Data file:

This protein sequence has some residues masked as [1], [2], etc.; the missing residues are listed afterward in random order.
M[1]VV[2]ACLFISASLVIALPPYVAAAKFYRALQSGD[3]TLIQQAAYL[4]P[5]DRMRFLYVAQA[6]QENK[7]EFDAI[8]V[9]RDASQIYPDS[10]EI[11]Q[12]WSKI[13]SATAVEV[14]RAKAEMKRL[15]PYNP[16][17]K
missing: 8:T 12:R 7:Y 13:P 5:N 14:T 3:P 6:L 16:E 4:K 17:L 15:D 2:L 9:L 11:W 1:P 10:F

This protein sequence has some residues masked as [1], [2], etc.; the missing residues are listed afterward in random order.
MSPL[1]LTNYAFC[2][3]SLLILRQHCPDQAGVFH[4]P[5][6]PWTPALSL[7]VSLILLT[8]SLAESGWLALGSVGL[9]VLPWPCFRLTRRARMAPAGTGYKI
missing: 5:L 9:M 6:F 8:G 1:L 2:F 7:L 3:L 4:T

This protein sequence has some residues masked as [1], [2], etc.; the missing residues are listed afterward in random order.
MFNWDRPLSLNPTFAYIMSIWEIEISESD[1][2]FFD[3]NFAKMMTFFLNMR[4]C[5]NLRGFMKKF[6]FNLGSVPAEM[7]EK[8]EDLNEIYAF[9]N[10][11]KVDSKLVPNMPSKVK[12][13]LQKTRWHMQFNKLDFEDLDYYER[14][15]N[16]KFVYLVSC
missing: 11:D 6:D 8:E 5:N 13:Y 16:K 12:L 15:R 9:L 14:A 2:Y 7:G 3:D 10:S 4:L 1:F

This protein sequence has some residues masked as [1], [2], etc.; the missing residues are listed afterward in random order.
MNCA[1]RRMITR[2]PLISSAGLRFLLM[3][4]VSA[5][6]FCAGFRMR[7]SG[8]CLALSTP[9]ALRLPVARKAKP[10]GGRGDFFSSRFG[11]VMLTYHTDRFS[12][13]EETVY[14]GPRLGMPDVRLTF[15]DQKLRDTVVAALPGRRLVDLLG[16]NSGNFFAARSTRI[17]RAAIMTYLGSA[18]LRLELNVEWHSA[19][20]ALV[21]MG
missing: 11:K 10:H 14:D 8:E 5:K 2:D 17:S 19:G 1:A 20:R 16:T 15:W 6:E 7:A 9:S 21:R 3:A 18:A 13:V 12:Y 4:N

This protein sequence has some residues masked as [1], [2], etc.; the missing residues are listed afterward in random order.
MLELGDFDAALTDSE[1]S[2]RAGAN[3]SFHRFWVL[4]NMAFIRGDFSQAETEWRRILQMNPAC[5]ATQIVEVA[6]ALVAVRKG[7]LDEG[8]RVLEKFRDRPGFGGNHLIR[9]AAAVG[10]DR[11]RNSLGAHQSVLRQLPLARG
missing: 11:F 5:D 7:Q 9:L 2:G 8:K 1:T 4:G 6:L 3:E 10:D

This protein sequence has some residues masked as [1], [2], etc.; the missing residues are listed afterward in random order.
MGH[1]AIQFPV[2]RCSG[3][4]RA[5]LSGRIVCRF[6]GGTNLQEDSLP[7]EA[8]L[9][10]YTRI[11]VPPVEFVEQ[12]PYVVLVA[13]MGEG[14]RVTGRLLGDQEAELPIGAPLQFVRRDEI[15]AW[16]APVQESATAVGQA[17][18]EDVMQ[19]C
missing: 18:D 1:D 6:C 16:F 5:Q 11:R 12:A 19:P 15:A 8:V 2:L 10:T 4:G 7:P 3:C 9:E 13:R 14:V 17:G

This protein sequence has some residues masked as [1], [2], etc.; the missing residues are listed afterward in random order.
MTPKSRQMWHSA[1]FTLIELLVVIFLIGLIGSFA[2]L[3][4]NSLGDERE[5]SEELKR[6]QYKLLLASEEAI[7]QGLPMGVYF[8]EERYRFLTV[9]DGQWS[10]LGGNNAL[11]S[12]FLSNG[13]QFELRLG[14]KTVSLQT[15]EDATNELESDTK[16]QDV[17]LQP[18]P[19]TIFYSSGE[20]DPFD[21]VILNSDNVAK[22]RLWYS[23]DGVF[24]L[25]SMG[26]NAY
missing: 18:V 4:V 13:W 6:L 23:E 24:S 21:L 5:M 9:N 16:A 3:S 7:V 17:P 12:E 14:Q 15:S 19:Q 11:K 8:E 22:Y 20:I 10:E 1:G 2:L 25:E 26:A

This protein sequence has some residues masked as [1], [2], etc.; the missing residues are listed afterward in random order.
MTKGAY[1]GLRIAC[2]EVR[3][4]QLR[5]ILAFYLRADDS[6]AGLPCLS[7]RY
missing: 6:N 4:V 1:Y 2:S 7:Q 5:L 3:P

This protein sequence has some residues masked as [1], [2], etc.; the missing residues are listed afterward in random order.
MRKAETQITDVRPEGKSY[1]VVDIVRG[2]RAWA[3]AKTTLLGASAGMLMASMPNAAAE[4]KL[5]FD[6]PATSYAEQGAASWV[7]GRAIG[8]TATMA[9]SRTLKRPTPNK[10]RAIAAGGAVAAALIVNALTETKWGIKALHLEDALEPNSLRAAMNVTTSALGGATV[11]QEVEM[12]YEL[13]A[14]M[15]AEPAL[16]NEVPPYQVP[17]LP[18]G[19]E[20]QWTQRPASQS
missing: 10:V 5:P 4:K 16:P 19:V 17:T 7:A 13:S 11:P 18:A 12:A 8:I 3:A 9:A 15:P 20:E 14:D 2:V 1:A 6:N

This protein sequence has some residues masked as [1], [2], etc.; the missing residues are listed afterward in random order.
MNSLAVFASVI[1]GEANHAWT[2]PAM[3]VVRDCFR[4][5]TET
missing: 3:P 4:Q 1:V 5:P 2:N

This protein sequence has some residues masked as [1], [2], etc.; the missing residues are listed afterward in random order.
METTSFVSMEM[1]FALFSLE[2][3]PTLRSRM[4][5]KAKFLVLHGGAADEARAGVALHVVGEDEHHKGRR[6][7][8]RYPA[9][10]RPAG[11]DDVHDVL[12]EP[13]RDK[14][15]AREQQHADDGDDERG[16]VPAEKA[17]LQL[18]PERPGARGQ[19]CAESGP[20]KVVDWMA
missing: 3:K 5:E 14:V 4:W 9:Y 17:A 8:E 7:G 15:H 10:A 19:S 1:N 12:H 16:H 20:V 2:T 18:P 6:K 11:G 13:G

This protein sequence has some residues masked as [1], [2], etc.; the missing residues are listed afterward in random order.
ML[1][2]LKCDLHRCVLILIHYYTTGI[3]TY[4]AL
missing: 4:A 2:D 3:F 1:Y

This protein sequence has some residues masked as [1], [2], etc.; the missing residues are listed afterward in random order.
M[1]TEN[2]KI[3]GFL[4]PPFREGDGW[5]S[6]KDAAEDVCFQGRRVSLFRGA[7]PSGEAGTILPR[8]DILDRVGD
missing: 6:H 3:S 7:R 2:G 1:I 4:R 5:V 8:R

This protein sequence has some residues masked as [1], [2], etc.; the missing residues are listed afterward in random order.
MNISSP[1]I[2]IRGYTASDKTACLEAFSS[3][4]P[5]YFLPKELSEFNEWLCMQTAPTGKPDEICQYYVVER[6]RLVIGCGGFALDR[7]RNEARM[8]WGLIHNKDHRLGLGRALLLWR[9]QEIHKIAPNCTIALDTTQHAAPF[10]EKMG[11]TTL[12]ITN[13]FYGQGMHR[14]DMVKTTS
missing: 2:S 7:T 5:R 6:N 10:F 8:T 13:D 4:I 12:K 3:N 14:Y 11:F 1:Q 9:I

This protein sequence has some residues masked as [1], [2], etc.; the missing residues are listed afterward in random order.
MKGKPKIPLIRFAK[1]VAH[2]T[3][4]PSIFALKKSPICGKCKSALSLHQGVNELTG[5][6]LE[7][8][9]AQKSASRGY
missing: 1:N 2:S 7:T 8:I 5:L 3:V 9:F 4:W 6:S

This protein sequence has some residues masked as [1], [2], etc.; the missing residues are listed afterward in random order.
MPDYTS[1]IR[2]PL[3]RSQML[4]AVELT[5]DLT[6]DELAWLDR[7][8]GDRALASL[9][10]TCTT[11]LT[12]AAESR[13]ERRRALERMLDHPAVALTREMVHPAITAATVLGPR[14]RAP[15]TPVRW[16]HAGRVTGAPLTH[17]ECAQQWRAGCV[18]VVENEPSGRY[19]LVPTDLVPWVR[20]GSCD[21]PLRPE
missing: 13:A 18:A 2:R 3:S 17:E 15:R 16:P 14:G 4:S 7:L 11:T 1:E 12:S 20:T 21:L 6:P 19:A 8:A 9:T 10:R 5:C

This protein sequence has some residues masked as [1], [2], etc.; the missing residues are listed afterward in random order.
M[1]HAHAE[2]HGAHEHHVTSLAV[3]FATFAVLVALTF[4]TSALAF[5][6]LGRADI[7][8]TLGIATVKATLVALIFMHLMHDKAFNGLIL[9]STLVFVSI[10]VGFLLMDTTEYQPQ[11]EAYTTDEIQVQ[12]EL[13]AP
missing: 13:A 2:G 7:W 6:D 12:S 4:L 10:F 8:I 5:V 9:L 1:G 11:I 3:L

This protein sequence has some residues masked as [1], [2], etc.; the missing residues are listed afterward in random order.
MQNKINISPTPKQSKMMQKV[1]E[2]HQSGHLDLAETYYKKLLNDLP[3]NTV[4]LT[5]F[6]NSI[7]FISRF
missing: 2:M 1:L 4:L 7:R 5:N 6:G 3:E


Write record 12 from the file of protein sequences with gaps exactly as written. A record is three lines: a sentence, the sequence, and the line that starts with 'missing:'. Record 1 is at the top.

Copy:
This protein sequence has some residues masked as [1], [2], etc.; the missing residues are listed afterward in random order.
ML[1][2]LKCDLHRCVLILIHYYTTGI[3]TY[4]AL
missing: 4:A 2:D 3:F 1:Y